Pulse September 2015 | Page 28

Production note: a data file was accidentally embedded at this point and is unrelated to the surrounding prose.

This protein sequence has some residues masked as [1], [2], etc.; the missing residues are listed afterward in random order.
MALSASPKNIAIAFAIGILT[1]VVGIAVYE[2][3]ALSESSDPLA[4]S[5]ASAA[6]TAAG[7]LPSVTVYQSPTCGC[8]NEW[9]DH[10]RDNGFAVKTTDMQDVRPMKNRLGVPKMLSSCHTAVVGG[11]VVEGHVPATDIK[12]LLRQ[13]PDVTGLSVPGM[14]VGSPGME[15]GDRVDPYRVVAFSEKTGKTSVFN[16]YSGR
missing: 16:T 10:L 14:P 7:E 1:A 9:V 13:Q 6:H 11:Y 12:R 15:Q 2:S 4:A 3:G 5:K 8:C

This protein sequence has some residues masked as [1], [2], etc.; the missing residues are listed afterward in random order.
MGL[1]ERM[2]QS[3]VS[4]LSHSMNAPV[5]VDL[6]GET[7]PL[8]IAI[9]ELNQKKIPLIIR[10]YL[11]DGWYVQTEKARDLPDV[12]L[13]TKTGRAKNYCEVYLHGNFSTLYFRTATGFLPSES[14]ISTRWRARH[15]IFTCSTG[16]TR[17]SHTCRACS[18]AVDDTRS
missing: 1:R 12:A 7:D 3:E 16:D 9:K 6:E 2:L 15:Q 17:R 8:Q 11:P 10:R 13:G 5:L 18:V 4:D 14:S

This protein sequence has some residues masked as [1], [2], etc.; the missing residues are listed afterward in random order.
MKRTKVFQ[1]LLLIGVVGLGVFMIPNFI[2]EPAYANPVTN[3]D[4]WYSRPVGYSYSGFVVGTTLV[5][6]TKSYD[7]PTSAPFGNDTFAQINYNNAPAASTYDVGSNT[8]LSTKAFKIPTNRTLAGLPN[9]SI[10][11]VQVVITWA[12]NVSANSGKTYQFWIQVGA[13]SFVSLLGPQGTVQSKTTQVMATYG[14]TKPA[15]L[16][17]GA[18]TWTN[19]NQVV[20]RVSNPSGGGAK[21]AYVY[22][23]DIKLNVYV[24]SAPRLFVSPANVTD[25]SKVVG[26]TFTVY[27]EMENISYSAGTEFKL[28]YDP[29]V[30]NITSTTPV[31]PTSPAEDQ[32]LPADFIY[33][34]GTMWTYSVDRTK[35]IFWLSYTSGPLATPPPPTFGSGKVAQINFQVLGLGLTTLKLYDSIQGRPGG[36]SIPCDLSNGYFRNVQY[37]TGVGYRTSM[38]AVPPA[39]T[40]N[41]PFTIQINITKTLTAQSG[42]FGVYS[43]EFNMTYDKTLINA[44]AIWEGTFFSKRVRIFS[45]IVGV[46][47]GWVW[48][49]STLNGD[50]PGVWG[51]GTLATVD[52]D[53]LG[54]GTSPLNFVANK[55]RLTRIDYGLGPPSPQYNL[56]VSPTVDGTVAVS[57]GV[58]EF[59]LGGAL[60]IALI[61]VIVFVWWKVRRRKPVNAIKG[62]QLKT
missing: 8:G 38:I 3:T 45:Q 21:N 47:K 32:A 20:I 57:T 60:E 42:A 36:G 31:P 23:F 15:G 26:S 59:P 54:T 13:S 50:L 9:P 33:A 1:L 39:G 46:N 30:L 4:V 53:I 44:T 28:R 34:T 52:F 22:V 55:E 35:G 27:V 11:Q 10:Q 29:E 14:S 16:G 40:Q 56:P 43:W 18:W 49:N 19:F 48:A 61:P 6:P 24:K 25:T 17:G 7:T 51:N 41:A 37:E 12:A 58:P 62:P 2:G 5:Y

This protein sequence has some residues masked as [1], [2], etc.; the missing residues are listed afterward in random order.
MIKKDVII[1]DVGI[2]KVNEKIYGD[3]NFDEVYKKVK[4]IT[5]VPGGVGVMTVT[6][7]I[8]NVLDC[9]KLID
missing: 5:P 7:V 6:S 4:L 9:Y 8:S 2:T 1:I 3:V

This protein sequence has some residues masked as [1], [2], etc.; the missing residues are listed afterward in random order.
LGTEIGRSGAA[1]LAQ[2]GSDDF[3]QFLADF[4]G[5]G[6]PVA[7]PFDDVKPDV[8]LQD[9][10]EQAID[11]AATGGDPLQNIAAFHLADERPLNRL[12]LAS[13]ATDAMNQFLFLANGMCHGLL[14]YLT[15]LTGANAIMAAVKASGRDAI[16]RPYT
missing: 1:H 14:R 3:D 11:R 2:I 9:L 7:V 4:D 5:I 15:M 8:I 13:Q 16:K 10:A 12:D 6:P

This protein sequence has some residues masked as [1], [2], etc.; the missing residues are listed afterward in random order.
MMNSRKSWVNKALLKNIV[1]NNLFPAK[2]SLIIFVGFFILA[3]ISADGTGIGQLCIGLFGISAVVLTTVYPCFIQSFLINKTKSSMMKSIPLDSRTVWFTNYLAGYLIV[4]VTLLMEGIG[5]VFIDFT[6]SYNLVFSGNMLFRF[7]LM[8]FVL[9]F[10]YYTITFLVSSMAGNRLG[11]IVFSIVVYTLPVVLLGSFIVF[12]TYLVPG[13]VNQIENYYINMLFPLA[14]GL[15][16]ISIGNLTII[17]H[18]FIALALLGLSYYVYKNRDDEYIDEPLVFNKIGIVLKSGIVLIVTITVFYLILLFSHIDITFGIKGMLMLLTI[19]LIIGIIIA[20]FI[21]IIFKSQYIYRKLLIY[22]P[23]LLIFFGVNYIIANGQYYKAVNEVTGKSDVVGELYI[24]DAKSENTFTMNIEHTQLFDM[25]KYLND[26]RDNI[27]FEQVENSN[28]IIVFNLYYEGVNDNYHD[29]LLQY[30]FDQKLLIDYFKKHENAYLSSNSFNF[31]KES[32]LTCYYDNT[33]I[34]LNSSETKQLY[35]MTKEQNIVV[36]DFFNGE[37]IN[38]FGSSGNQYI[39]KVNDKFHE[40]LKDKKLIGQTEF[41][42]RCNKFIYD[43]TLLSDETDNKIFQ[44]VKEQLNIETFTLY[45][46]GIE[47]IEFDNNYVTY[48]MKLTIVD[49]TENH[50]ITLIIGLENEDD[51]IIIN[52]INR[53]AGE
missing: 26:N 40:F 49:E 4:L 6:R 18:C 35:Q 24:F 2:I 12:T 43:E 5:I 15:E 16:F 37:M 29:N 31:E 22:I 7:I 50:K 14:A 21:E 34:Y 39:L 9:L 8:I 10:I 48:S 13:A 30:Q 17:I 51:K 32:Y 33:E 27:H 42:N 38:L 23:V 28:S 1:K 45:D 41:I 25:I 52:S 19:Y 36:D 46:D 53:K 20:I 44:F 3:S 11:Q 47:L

CONVERSATIONS WITH LISA GANSKY B Y M A E M A Ñ AC A P - J O H N S O N According to LISA GANSKY, entrepreneur and author of The Mesh: Why the Future of Business is Sharing, we live in a society fueled by a new kind of economy. “The Mesh or the sharing economy is simply the idea that technology enables us to easily tap into the power of our being truly connected,” she explains. “Technology like the Web, social networks, mobile devices and peer-to-peer apps easily allow us to locate each other and things. This means that we can often get what we want or need from another person rather than from a traditional business.” In this Conservations, Gansky offers insights on why the future of business is “sharing” and how the spa industry can be part of it. PULSE: Why is the sharing economy the future of business? Lisa Gansky: In practice, this model represents a rather massive shift from the idea that valuable goods, services and talent sitting around unused is acceptable. Now, for many individuals and businesses, we are able to grant others access to our things. This allows others to benefit from them (their use) and for us to benefit (income and/or contributing to community development). One of the core tenets of the Mesh or sharing economy is: unused value equals waste. If I own a restaurant, office building or spa for example, the space we are not using, either daily or when our business is closed, create another opportunity. Parking lots convert to spaces for local artisan and farmer markets and fairs. Commercial Personal Side Notes I live the spa lifestyle by: Being joyful, easily amused and annoyingly curious about life For inspiration, I turn to: Yoga, dirt and the sea A staple in my luggage is: Tennis ball (for foot rolling), ginger tea and a card that says, “Leap and the Net will appear.” My go-to app is: Twitter My idea of a must-read is: The Sense of Wonder by Rachel Carson 26 PULSE ■ September 2015 kitchens can be used for “pop-up supper clubs” or benefits for local charities. Once we begin to see the “waste” around us from excess capacity, we can begin to imagine opportunities for new types of customers or community members once that value is unleashed. P: What could have ܙX]Y\